WATCH: Vicious Fight Breaks Out In Broward County School, Student Not Arrested Until After Video Went Viral

Andrew Pollack Video

A high school sophomore at Monarch High School in Broward County, Florida was arrested late last week after a video of her allegedly beating a fellow classmate went viral.

The incident, which happened on November 9, "shows two girls exchanging words before one of them repeatedly punches the other, pulls her hair and slams her head down on a classroom desk as dozens of students watch," WPLG Local 10 News reported.

The 15-year-old suspect was reportedly issued a civil citation and was not criminally charged because Broward County adopted the PROMISE program, which is an Obama-era program that seeks to significantly lower punishments for crimes committed by students.

The suspect was arrested nearly a full week later on November 15, after Andrew Pollack, who lost his daughter in the tragic Parkland shooting earlier this year, shared the video on social media and turned it over to Coconut Creek Police and not the Broward Sheriff's Office.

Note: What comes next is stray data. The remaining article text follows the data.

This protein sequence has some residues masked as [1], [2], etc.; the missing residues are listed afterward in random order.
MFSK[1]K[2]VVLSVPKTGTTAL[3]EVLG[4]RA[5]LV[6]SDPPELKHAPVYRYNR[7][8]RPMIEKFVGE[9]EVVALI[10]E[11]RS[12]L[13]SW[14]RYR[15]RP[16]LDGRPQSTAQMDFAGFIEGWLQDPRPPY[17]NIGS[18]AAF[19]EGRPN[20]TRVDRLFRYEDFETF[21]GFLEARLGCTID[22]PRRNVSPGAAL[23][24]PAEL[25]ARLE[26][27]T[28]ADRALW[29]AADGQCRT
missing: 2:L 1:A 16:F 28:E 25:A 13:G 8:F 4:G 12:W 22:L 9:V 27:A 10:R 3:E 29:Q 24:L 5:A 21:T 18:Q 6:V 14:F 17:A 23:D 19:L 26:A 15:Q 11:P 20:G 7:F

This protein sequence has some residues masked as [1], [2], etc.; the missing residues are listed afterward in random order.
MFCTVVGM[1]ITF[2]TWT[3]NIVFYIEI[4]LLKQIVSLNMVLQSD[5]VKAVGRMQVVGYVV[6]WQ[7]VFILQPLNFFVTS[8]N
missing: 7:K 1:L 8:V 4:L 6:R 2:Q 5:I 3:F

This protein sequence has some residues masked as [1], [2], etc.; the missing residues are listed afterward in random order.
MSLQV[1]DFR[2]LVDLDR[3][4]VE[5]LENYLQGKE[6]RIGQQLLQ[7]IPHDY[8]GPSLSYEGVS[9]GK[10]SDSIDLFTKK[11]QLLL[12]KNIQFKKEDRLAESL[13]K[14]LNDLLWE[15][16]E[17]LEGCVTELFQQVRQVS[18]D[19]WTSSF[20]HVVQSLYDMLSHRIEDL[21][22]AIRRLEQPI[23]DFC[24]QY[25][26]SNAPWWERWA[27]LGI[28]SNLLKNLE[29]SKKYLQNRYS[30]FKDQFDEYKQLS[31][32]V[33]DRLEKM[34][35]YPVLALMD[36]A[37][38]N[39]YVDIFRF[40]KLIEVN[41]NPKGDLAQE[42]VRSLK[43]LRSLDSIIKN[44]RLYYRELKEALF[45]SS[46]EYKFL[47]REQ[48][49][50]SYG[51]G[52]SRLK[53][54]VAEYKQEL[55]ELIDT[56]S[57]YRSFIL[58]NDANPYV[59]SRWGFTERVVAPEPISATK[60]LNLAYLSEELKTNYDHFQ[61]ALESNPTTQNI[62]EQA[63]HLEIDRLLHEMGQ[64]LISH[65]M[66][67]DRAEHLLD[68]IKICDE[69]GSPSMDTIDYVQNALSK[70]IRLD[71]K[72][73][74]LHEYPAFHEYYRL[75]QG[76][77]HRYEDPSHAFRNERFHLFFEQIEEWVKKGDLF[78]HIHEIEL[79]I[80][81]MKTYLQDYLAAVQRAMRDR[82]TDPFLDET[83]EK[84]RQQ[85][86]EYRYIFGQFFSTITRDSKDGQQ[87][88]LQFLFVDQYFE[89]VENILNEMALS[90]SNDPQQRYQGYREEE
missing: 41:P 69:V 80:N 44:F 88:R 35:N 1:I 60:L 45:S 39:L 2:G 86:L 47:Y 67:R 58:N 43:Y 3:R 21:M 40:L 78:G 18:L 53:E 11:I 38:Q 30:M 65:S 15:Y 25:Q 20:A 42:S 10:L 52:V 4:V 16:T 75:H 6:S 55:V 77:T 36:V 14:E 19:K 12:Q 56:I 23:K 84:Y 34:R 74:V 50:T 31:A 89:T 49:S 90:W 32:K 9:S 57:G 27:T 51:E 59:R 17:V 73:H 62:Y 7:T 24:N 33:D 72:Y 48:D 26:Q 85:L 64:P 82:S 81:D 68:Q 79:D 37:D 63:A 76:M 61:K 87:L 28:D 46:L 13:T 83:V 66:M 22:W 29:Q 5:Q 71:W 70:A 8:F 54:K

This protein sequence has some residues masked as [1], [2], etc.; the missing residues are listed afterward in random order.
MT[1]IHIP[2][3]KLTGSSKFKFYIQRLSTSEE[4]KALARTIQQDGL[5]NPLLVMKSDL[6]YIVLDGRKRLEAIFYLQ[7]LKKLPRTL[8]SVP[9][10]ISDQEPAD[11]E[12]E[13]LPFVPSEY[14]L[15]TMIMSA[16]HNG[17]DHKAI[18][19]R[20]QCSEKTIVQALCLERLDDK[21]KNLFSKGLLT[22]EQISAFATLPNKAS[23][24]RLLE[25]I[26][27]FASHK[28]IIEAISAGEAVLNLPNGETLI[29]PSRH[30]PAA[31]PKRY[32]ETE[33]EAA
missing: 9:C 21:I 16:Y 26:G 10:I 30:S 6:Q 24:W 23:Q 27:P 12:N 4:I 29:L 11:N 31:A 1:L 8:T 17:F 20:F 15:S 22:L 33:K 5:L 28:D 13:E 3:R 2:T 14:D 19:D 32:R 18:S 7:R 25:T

The videos of the fight both contain strong language:

WATCH (Part 1):

WATCH (Part 2):

The suspect "says that her rage did not come out of nowhere," 7News Boston WHDH reported. "She says that the girl she attacked has been repeatedly bullying her since middle school," adding that she claims that a group of students "have been calling her names and threatening to jump her."

The student has been withdrawn from the school and now faces a misdemeanor battery charge over the incident.

WSVN 7 News notes that the student was not charged with a felony because, according to Coconut Creek Police, "there was no bodily harm committed."

The PROMISE program came under intense scrutiny in the days following the Parkland shooting after the public learned that the program allowed "thousands of troubled, often violent, students to commit crimes without legal consequence," Real Clear Investigations reported.

"[The Parkland shooter]had a clean record, so alarm bells didn’t go off when they looked him up in the system," veteran FBI agent Michael Biasello told RCI. "He probably wouldn’t have been able to buy the murder weapon if the school had referred him to law enforcement."

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